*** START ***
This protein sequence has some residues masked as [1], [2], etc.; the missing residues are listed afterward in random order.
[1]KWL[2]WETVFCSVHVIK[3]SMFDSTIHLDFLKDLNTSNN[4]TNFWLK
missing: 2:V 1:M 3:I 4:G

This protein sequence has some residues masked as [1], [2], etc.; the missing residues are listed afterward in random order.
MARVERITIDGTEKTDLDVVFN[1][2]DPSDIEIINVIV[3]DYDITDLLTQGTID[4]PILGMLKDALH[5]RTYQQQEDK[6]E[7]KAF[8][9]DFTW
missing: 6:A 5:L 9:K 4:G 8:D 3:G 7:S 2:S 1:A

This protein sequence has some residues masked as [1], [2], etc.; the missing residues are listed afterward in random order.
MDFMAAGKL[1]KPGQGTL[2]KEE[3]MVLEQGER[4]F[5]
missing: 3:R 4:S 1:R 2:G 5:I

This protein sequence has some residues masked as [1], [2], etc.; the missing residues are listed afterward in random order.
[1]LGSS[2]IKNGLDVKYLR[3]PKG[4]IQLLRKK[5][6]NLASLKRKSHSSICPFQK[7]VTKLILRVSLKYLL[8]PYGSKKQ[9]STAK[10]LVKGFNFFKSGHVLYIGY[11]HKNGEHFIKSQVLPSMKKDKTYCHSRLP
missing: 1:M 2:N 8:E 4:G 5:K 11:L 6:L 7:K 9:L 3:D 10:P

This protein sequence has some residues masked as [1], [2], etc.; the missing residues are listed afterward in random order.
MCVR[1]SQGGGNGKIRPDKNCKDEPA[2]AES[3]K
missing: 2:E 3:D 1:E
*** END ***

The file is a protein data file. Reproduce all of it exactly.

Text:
This protein sequence has some residues masked as [1], [2], etc.; the missing residues are listed afterward in random order.
[1]KWL[2]WETVFCSVHVIK[3]SMFDSTIHLDFLKDLNTSNN[4]TNFWLK
missing: 2:V 1:M 3:I 4:G

This protein sequence has some residues masked as [1], [2], etc.; the missing residues are listed afterward in random order.
MARVERITIDGTEKTDLDVVFN[1][2]DPSDIEIINVIV[3]DYDITDLLTQGTID[4]PILGMLKDALH[5]RTYQQQEDK[6]E[7]KAF[8][9]DFTW
missing: 6:A 5:L 9:K 4:G 8:D 3:G 7:S 2:S 1:A

This protein sequence has some residues masked as [1], [2], etc.; the missing residues are listed afterward in random order.
MDFMAAGKL[1]KPGQGTL[2]KEE[3]MVLEQGER[4]F[5]
missing: 3:R 4:S 1:R 2:G 5:I

This protein sequence has some residues masked as [1], [2], etc.; the missing residues are listed afterward in random order.
[1]LGSS[2]IKNGLDVKYLR[3]PKG[4]IQLLRKK[5][6]NLASLKRKSHSSICPFQK[7]VTKLILRVSLKYLL[8]PYGSKKQ[9]STAK[10]LVKGFNFFKSGHVLYIGY[11]HKNGEHFIKSQVLPSMKKDKTYCHSRLP
missing: 1:M 2:N 8:E 4:G 5:K 11:L 6:L 7:K 9:L 3:D 10:P

This protein sequence has some residues masked as [1], [2], etc.; the missing residues are listed afterward in random order.
MCVR[1]SQGGGNGKIRPDKNCKDEPA[2]AES[3]K
missing: 2:E 3:D 1:E